• Review: This One Sky Day by Leone Ross

    Magical realism pulled me in my late 20s. Being a huge fan of Neil Gaiman’s writing, it wasn’t a big leap to those South American writers who developed the genre – Márquez, Borges, Rulfo, etc. The One Sky Day by Leone Ross is a welcome returned to a style that I’ve missed! The book is […]

  • Review: The End of Bias by Jessica Nordell

    Bias is a interesting subject. While some people try to remove bias from their lives, which is the main topic of Jessica Nordell’s End of Bias, others are embracing it. Fox News, social media, etc, polarise society by reinforcing bias and prejudice. So while it’s great that many of the case studies in the book […]

  • Review: Chief of Staff: Notes from Downing Street

    Gavin Barwell, the author and narrator, was a Conservative MP and housing minister who after losing his seat in Theresa May’s snap election, was brought deeper into the government by being appointed her Chief of Staff. My political views aren’t entirely aligned with his – I’ve never voted Conservative and am very unlikely ever to […]

  • Review: Somersett: Benjamin Franklin and the Masterminding of American Independence by Phillip Goodrich

    This is a beast of an audiobook – 14 hours of dense facts, made easier to digest with some well acted dramatisation. The book follows the schemes of Benjamin Franklin, how he manipulated the North and the South, the British, the French, and the Dutch, all because of his dislike of the Penn family and […]

  • Review: The High House by Jessie Greengras

    The High House is another climate change fictionalisation – better than most, but still with its flaws. Better because the writing is gorgeous. Sparsely written bite-sized sections, the prose exudes urgency and desperation. That stylisation worked well, the characters racing towards the impending doom, but it worked only up to a point. With writing that […]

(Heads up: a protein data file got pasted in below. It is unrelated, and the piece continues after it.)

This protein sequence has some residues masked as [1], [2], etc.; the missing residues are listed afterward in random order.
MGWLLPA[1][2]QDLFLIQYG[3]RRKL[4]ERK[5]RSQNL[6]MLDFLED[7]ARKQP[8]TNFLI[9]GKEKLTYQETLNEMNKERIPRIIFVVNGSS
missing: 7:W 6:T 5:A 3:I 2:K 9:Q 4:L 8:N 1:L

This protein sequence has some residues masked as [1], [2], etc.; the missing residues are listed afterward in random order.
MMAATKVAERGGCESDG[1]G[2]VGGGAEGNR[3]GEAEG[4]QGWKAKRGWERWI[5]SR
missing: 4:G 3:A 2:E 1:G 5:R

• Review: Tomorrow by Chris Beckett

    What an excellent novel! Tomorrow follows the life of an unnamed protagonist, through his student days debating left-wing politics, to his isolation in the wilderness to write ‘the book’, to his kidnapping by left-wing guerrillas and his escape, and finally his demise. ‘Following’ isn’t entirely true, as the narrative jumps throughout to different times of […]

  • Review: Walk With Me In Sound by Marc J. Francis

    Thich Nhat Hanh is the father of Buddhism in the West, and I was expecting this audio book to detail his life and his teachings. Unfortunately, it didn’t hit the mark for me. The first section, which I was hoping would explore Thich Nhat Hanh’s teachings, mostly focused on the author’s journey into Buddhism, rather […]

  • Review: Outraged: Why Everyone is Shouting and No One is Talking by Ashley ‘Dotty’ Charles

    These days (a phrase that suggests an oldie harping back to a non-existent golden era!) it seems outrage is being commercialised. Clickbait use targeted headlines to raise the emotions – emotional topics are more likely to be shared, and get more eyes on those all important ads. But this has always been the case – […]

  • Review: Drive by Daniel H. Pink

    Daniel Pink’s Drive is an easy read – for one, the writing is nicely done, but secondly, it’s very sleight on content, which is then repeated, and then summarised. The first two-thirds describe his Motivation 3.0 theory – which is basically you need flow, which is generated by autonomy, mastery and purpose. Then the final […]

  • Review: The Narrow Road to the Deep North by Richard Flanagan

    Richard Flanagan’s The Narrow Road has been sat on my ‘shelf’ for seven years! I started it once, got half way through, and then got distracted by something shiny. I found it again recently, and as I did enjoy it the first time, started again from the beginning and this time, I made it to […]

Got any book recommendations?